Nauru search rule changes makes sexual harassment official

| December 21, 2015 | Reply

Reports of women asylum seekers and refugees being sexually harassed while being searched on their way into RPC3, the camp accommodating families and single women, have emerged from Nauru.

At least two of the searches, one conducted on 6 December and another on 11 December have been the subject of official complaints, and the guards involved have been identified. Refugee women on Nauru believe at least another five or six women have been subjected to the abusive searches since the rule change.

No explanation has been given for the rule change, but the women involved believe that the guards are searching for smart phones, but also for perfume and lighters. Food and fruit brought from outside the camp is also confiscated.

Around 4pm, Sunday 6 December, a married Iranian female asylum seeker was returning to RPC3 having attended church. She was searched by four Wilson guards, two women (believed to be Australian) and two men. The two female guards eventually forced her to remove her shirt in view of the male guards standing a short distance away.

Three days later, after lodging a formal complaint, she was visited in her tent by Wilson’s Security officials who told her that there were new rules regarding searches and that the guards could “touch their bodies.”

On the night of 11 December, around 11pm, a single Iranian woman was stopped at the RPC3 gate by a group of Wilson Security guards, five men and one woman. The female guard was an Australian national.

When the woman entered the gate, a male guard searched her with a security wand. According to the new rule, apparently put into force around 6 December, a woman is required to spread her legs and her arms for such a search.

This process has been an excuse for intimidating and abusive behaviour since it was implemented. Male guards have made the searches intrusive and threatening. The wands are waved between the woman’s legs and often waved repeatedly over her breasts.

The humiliating and threatening elements of such searches are obvious, even if such searches are conducted by female guards in the presence of male guards.

On the night on 11 December, the lranian woman was alone. She refused to spread her legs or arms for the male guard. Her refusal then bought a demand from the female guard, who told her she would have to lift up her T shirt and bra “because maybe you have something.” This was done in front of the male guards.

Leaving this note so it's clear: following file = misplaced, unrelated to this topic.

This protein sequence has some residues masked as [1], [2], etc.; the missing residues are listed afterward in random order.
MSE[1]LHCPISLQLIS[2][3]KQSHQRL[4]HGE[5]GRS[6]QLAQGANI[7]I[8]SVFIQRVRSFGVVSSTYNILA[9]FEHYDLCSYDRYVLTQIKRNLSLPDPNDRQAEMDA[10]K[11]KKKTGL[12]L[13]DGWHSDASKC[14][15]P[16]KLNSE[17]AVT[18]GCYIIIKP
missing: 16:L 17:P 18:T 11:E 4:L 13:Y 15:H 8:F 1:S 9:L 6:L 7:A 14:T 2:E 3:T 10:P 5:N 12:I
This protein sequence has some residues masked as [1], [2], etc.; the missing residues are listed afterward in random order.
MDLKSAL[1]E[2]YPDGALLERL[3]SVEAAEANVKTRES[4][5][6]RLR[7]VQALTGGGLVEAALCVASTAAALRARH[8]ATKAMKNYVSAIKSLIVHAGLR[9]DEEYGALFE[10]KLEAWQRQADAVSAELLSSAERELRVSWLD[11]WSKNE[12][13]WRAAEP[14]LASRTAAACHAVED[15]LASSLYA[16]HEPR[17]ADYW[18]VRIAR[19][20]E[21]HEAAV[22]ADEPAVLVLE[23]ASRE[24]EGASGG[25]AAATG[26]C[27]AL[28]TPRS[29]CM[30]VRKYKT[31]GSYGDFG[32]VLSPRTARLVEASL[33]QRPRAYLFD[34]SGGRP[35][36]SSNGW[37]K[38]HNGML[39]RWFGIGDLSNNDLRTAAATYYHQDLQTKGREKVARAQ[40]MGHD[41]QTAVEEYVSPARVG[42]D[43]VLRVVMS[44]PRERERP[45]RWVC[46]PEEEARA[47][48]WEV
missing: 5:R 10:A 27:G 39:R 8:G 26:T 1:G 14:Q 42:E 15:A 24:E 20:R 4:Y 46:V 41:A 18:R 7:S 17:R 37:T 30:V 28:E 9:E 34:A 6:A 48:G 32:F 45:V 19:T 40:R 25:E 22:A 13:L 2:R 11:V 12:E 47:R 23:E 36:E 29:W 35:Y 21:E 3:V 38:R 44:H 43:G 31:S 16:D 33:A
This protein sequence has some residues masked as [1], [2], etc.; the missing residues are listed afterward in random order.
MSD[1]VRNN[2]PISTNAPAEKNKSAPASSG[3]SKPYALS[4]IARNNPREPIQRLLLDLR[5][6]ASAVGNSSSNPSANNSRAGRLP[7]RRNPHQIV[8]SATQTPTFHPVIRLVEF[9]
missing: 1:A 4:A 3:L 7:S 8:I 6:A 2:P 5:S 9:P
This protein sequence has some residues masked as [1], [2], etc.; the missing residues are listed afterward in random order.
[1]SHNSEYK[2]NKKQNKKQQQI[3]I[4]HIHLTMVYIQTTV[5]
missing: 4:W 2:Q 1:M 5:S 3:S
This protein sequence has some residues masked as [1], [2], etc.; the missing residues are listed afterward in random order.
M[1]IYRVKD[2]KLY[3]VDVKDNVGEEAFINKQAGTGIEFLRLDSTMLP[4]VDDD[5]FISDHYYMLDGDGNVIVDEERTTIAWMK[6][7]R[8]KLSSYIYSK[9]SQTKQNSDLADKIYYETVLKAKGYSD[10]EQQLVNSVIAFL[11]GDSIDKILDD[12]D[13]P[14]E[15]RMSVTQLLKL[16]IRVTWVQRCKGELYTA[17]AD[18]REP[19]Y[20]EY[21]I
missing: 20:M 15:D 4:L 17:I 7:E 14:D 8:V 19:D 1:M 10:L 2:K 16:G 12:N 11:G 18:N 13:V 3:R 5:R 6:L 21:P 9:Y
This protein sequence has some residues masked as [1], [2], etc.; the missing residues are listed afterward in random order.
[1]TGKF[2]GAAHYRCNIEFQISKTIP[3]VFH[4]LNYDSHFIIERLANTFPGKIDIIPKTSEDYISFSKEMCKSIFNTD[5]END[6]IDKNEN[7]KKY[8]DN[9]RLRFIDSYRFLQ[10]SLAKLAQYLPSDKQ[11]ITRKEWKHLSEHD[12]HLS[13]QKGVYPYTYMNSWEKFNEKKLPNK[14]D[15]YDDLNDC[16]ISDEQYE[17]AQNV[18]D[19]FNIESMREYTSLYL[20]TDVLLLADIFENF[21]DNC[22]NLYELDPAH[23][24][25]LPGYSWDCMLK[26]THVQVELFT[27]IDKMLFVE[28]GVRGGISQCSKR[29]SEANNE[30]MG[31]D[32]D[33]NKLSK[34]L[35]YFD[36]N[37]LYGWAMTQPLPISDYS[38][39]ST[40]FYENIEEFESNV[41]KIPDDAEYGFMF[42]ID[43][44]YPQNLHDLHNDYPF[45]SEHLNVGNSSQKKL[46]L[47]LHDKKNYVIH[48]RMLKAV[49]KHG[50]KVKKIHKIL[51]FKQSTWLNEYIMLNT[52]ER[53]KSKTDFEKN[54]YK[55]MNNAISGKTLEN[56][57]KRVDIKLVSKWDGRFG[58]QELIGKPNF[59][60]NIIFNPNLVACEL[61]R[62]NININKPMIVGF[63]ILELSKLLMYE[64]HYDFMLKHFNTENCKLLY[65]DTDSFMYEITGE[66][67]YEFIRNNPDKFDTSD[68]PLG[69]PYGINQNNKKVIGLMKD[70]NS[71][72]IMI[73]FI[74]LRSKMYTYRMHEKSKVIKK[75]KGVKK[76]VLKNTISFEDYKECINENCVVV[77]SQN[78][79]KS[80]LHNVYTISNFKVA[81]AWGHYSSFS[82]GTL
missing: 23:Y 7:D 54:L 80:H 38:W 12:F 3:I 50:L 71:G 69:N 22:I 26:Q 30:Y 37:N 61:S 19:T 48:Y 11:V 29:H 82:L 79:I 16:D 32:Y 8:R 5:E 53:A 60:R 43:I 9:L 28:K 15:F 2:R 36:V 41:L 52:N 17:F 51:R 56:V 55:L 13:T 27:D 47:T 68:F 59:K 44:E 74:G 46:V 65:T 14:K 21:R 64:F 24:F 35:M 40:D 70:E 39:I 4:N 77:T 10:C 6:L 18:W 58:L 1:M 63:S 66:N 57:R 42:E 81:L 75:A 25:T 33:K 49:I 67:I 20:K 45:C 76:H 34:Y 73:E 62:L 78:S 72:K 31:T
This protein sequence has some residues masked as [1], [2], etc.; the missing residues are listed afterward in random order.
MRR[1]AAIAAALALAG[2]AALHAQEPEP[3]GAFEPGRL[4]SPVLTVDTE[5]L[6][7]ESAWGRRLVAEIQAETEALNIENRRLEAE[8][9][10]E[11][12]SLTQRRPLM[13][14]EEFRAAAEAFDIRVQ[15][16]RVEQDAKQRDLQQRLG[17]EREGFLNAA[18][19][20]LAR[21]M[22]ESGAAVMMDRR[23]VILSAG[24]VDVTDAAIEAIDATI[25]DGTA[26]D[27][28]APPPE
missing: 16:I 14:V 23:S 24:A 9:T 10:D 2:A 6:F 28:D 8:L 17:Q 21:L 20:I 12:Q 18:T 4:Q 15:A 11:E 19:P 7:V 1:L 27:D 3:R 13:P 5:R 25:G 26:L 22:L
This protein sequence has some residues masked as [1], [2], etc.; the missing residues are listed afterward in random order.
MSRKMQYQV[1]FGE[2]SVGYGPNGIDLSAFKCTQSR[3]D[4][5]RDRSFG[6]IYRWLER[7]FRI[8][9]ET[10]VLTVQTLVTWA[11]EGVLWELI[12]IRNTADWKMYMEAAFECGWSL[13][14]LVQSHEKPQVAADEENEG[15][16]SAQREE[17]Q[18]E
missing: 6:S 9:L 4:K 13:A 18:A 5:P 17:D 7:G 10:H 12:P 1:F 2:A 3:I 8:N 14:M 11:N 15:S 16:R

After she had lifted her T shirt and bra, the female guard told her you have to go to a small room and remove all your clothes. The woman refused to go into the room, but did hand her ID to the female guard.

However, when she tried to leave, a male guard stood in her way, repeating that she had to go into the small room at the guardhouse and remove her clothes. Anxious and frightened at the whole situation, she refused but was forced to push past the male guard to leave the area.

This asylum seeker, a previous victim of sexual assault and harassment inside the family camp, was visited by Wilson’s officials who confirmed the new rules that allow body searches.

A few days after the search and after she had made an official complaint, the Iranian asylum seeker told the Refugee Action Coalition, “I was very embarrassed and humiliated [by the searches],”

On 18 December, this woman was asked to provide a second statement to two Wilson’s investigators who refused to give her a copy of the statement, although one of them said he would report to ‘his boss in Sydney’.

Despite the official complaints, the search regime is still in place. At the second interview the Wilson official confirmed that there are new search rules and repeated that she must spread her legs and arms to be searched, and that if the guards believe you ‘have something’ they can conduct a body search.

“These instances of reported abuse on Nauru at the hands of Wilson guards are particularly shocking given the scale of abuse that has been uncovered and confirmed by previous Australian government and Senate inquiries. That a government contractor could put new search rules in place that allow for the continued abuse of vulnerable women on Nauru is inexcusable,” said Ian Rintoul, spokesperson for the Refugee Action Coalition.

“It is impossible to describe the distress of the women who are subject to the demeaning and intrusive searches. It does amount to officially sanctioned sexual abuse.

“It makes a mockery of the idea that the detention centre on Nauru is an ‘open centre.’ It also makes a mockery of Malcolm Turnbull’s government’s supposed concern with violence against women – when the government turns a blind eye to the abuse of female asylum seekers and refugees on Nauru.

“It is urgent that the new search regime is immediately ended. The searches have added an additional threatening dimension to detention on Nauru which is already overshadowed by violent sexual attacks outside of the detention centre.”

For more information, contact Ian Rintoul mob 0417 275 713.


Category: Press releases

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